A U.S senator has introduced the “No Digital Dollar Act to prohibit the U.S. Treasury and the Federal Reserve from interfering with Americans using paper currency” if a central bank digital currency is adopted. The bill further states: “According to section 16 5103 in title 31, United States Code no digital currency central bank shall be legal tender.”
No Digital Dollar Act Introduced
U.S. Senator James Lankford (R-OK) announced Thursday that he has introduced a bill titled “No Digital Dollar Act to prohibit the U.S. Treasury and the Federal Reserve from interfering with Americans using paper currency if a digital currency is adopted and makes certain individuals can maintain privacy over their transactions using cash and coins.”
The bill will “amend the Federal Reserve Act to prohibit the Board of Governors of the Federal Reserve System from discontinuing Federal Reserve notes if a central bank digital currency is issued, and for other purposes,” according to the text of the bill.
Furthermore, “the Secretary of the Treasury may not discontinue minting and issuing coins under this section if a central bank digital currency is issued,” the bill details, adding:
No central bank digital currency shall be considered legal tender under section 16 5103 of title 31, United States Code.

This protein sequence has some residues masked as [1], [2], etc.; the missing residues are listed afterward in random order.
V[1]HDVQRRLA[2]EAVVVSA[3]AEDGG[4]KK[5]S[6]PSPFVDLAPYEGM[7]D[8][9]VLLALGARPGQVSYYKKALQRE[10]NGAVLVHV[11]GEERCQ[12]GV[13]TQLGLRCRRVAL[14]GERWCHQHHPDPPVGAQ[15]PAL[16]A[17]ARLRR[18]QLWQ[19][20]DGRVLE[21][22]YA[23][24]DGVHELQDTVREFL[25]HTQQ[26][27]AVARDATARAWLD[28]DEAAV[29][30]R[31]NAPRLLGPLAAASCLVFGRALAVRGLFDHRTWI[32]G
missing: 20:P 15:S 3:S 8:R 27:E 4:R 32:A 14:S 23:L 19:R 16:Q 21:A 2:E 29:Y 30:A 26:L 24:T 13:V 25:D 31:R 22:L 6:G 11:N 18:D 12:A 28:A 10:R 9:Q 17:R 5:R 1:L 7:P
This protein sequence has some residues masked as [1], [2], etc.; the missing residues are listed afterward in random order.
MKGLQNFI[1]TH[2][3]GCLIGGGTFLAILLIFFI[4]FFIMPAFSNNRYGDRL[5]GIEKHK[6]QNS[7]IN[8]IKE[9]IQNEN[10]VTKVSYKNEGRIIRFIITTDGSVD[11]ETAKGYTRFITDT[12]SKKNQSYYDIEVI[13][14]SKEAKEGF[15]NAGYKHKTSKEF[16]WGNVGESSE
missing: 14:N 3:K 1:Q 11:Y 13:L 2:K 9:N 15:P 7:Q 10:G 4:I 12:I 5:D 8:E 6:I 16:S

Senator Lankford explained that residents in his state have expressed to him their concern that the Treasury “could phase out paper money and transition to a digital dollar.” He stressed that many Oklahomans “still prefer hard currency or at least the option of hard currency.”
The lawmaker added, “There are still questions, cyber concerns, and security risks for digital money,” emphasizing: “There is no reason we can’t continue to have paper and digital money in our nation and allow the American people to decide how to carry and spend their own money.”
Americans don’t need to worry that every financial transaction is being recorded or their money lost, as technology continues to improve.
The lawmaker explained that “There is currently no federal statute that prohibits the Treasury from only having a digital currency.”
Jerome Powell, Fed Chair, said that while the Federal Reserve works on a digital dollars this week it will be at least two years before a U.S. central banking digital currency (CBDC). “We are looking at it very carefully. We are evaluating both the policy issues and the technology issues, and we are doing that with a very broad scope,” Powell said.
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